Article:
, Volume 236, Issue 3, pp 839–843 | Cite as

Emerging threats in addiction: will novel psychoactive substances contribute to exacerbating the ongoing drug overdose epidemic?

  • F. Scott HallEmail author
  • Klaus A. Miczek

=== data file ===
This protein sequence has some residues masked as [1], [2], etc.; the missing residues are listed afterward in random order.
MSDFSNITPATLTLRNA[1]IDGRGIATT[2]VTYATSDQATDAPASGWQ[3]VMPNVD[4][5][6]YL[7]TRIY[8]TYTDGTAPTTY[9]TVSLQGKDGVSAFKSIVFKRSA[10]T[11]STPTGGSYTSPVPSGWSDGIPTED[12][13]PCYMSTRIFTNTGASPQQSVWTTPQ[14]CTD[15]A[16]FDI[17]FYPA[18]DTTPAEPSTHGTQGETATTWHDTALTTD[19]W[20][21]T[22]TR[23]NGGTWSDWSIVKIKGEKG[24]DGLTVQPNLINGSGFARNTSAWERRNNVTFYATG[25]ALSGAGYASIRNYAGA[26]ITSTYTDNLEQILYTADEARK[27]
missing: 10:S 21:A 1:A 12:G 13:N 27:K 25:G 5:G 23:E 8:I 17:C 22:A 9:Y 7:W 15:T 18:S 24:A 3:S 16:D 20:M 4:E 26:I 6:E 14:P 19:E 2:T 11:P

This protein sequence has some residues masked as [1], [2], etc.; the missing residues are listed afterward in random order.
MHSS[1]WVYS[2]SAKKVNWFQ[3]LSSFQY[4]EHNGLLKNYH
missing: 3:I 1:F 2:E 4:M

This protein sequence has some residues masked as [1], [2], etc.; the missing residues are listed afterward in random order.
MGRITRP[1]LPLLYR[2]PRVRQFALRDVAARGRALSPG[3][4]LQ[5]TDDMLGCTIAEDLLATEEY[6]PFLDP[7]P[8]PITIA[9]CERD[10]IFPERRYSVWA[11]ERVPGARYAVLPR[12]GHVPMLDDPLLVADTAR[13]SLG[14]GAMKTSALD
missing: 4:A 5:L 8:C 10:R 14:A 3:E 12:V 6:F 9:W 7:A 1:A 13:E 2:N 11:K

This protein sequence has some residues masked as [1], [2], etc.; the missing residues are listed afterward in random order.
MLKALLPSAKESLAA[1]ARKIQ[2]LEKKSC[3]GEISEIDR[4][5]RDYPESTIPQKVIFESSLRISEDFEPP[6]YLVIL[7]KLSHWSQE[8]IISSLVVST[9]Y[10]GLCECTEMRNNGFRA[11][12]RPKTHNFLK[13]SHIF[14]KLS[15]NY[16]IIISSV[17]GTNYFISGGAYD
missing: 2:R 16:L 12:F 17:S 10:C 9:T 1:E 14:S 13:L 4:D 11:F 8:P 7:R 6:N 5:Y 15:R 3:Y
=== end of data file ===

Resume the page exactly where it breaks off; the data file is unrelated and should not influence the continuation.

One of the greatest concerns in the field of addiction (substance use disorders) has been the emergence of “new psychoactive substances” (NPS), referring to drugs whose widespread recreational or illicit use has only recently emerged as a public health problem. Indeed, the use of NPS has increased in recent years for each of the major classes of abused drugs, including opioids, cannabinoids, and stimulants (Graddy et al. 2018). One of the primary concerns about the widespread use of these drugs is that their properties are not fully understood, so that the degree of a threat that they pose for addiction, overdose, or other health consequences is uncertain. Initial evidence is based upon case reports at best, or hearsay at worst, but suggests that many of these drugs may present greater threats for abuse, addiction, adverse events, or overdose than the established drugs of abuse that they are replacing. The specter of a stimulant or cannabinoid version of fentanyl looms on the horizon, worrying public health officials, medical practitioners, and scientists alike. In some cases, the production of NPS is intended to bypass current restrictions by producing analogues with similar subjective effects that are not illegal (Baumann et al. 2014; Karila et al. 2015). In the case of cathinones (the β ketone analogues of amphetamines), the emergence of these drugs has come in waves, with initial waves being made illegal by regulatory agencies only to be replaced by subsequent waves of alternative analogues with similar properties, but which are not yet regulated. This game of regulatory “whack-a-mole” is exemplified by the progressive regulation of more and more cathinones by the United States Drug Enforcement Administration between 2011 and 2017 as new waves of these drugs emerged on illicit markets (Drug Enforcement Administration 2011, 2013, 2014, 2016, 2017). Although the US Federal Analogue Act (21 U.S.C. § 813) allows the scheduling of analogues based on their similarity to existing scheduled drugs, in practice this requires substantial information about substances which is often not available. It is difficult to establish several key properties of these drugs that would make them fall under such regulation: What really constitutes an analogue? How do we establish abuse or addictive potential? How do the properties of these drugs compare to already scheduled drugs? (for discussion of these issues see King et al. (2014))